“Hooked” on Mushing… and More

In 2011, after embracing winter, we took our three kids and our new found love of the season to the dogsled capitol of the world; Ely, Minnesota. This is where we met local musher, “Basswood Bob.” Where our initial dog sledding experience on the Gunflint trail had been methodical and rule bound, all caution was thrown to the wind with Bob. Not that he was reckless with us, we like to think that he just sensed our raw, natural mushing talent. Our journey began with Bob unloading dogs and directing us where to harness them in the gang-line. With a lot of howling, jumping and peeing, we learned; the faster the better. When the teams were complete, Bob boarded the lead sled and casually instructed us to pull the anchor hook out of the ice after his team had set out. And with that, he was gone. Apparently, we were in charge of our own sleds and dogs! Not quite knowing what we were getting into or even where we were going, I looked back at my husband and we shared a look of hesitation. The dogs instinctively wanted to follow their leader, leaping and lurching forward – encouraging us to go for it. Balancing on one ski of the sled with my daughter balancing on the other, I reached down and jarred the anchor hook out of the ice. With a quick release of power, adrenaline, and dog poo, we too were gone. When the dogs paced themselves and the snow settled, I saw Bob’s team heading into the sunrise and my husband’s team galloping up from behind – like animations in a vintage snow globe. From one pristine lake to the next, we crossed over portages and cut through forests of giant pine trees. We emerged onto a lake that bordered Canada and tied the teams up next to the boulder shores of a snow-covered wilderness island. The dogs immediately curled up to rest and the falling snow blanketed them. After the guys drilled holes and set out ice fishing tip-ups, we built a warm fire right on the lake and waited. One by one, little orange flags popped up and the fishing frenzy began. We pulled in one lunker after another, laughing at the excited wide eyes of our children. When one of our daughters caught a 38 inch pike and coddled it like a baby, Bob said, “I’ve seen a lot of things, but I’ve never seen a girl hug a fish before.” And when our kids skillfully and enthusiastically mushed their own team of dogs on the way back, we knew we were hooked. Hooked on more than the ice fishing or the winter wilderness or even the dog sledding… we were hooked on the adventure.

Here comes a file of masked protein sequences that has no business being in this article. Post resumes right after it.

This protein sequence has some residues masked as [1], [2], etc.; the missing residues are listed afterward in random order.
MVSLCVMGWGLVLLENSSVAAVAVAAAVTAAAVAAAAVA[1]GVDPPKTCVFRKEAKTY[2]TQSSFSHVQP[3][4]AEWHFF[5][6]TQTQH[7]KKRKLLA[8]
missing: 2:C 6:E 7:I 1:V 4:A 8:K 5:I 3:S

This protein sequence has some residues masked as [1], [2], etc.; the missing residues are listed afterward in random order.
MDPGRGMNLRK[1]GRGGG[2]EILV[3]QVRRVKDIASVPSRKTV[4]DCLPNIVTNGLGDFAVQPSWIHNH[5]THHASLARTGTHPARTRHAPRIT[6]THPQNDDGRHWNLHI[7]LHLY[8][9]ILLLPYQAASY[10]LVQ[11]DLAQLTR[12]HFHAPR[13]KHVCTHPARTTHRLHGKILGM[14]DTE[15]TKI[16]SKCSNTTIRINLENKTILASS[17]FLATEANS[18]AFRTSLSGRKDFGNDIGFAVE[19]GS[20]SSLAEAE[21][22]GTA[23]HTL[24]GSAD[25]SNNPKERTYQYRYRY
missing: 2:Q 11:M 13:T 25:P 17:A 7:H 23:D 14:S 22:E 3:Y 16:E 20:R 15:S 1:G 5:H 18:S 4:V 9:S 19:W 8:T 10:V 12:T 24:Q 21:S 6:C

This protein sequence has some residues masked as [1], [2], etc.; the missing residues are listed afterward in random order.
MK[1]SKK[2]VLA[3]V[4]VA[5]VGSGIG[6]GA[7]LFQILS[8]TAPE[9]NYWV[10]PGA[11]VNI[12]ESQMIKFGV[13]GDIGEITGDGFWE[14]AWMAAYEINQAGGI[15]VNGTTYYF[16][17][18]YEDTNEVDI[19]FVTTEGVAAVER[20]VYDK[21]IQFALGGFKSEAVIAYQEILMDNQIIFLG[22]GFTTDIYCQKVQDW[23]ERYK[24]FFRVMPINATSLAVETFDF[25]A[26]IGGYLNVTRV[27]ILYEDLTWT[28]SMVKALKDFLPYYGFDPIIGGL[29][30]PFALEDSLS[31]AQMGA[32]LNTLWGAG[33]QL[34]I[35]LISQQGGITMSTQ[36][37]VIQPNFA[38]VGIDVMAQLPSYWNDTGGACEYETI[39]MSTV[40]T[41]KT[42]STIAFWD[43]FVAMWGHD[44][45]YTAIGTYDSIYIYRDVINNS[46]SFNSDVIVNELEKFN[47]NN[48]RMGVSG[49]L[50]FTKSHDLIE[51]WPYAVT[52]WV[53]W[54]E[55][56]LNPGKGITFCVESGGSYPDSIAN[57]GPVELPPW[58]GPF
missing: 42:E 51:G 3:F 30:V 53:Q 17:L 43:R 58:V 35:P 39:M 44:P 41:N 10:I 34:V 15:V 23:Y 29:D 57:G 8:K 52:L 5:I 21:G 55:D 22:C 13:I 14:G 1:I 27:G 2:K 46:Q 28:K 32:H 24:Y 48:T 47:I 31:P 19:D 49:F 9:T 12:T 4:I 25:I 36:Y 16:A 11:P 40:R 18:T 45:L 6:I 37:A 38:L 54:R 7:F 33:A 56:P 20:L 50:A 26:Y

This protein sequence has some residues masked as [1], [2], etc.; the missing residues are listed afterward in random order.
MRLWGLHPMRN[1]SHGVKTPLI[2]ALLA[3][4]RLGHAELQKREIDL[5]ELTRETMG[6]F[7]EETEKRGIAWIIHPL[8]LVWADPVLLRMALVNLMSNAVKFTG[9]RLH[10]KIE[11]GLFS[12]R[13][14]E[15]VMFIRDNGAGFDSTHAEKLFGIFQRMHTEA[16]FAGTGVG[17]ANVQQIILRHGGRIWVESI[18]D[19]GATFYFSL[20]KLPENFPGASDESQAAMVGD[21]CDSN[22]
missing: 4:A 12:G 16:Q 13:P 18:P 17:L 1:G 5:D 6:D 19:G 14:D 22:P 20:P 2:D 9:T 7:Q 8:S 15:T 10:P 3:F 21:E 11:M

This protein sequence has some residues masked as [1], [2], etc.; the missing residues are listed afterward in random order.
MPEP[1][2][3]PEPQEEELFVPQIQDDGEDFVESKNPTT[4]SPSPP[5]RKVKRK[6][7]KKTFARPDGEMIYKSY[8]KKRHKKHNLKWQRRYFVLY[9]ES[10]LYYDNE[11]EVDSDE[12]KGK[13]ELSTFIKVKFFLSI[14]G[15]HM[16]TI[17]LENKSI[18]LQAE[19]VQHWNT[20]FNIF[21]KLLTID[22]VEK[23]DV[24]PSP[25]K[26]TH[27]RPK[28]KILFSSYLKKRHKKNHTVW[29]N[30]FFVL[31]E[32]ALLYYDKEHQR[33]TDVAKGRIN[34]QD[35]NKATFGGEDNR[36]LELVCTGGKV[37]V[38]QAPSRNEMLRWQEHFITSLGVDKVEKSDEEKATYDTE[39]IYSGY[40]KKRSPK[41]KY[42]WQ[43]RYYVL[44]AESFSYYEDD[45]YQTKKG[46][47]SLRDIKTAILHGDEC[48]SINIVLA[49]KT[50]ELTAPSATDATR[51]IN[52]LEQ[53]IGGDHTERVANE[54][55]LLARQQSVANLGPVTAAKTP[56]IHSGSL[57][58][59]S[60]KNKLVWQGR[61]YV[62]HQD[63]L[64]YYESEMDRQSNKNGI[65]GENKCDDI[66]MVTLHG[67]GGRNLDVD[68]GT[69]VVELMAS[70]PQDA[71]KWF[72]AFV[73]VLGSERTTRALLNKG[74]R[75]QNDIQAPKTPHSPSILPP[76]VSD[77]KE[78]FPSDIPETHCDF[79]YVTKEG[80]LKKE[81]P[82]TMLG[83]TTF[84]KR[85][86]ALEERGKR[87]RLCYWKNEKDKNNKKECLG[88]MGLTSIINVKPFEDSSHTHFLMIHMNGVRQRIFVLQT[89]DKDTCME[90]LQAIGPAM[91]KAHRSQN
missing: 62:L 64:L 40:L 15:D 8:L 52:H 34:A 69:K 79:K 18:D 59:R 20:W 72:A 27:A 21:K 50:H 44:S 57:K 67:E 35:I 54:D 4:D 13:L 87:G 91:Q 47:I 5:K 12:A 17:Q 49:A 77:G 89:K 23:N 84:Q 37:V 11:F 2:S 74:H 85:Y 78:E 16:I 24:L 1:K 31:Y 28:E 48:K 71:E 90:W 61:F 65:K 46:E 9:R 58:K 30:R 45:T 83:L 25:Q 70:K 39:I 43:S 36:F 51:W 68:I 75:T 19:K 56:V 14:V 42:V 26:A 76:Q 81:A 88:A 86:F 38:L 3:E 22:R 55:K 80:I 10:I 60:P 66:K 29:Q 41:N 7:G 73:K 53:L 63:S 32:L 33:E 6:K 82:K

Stay tuned for more on our developing obsession…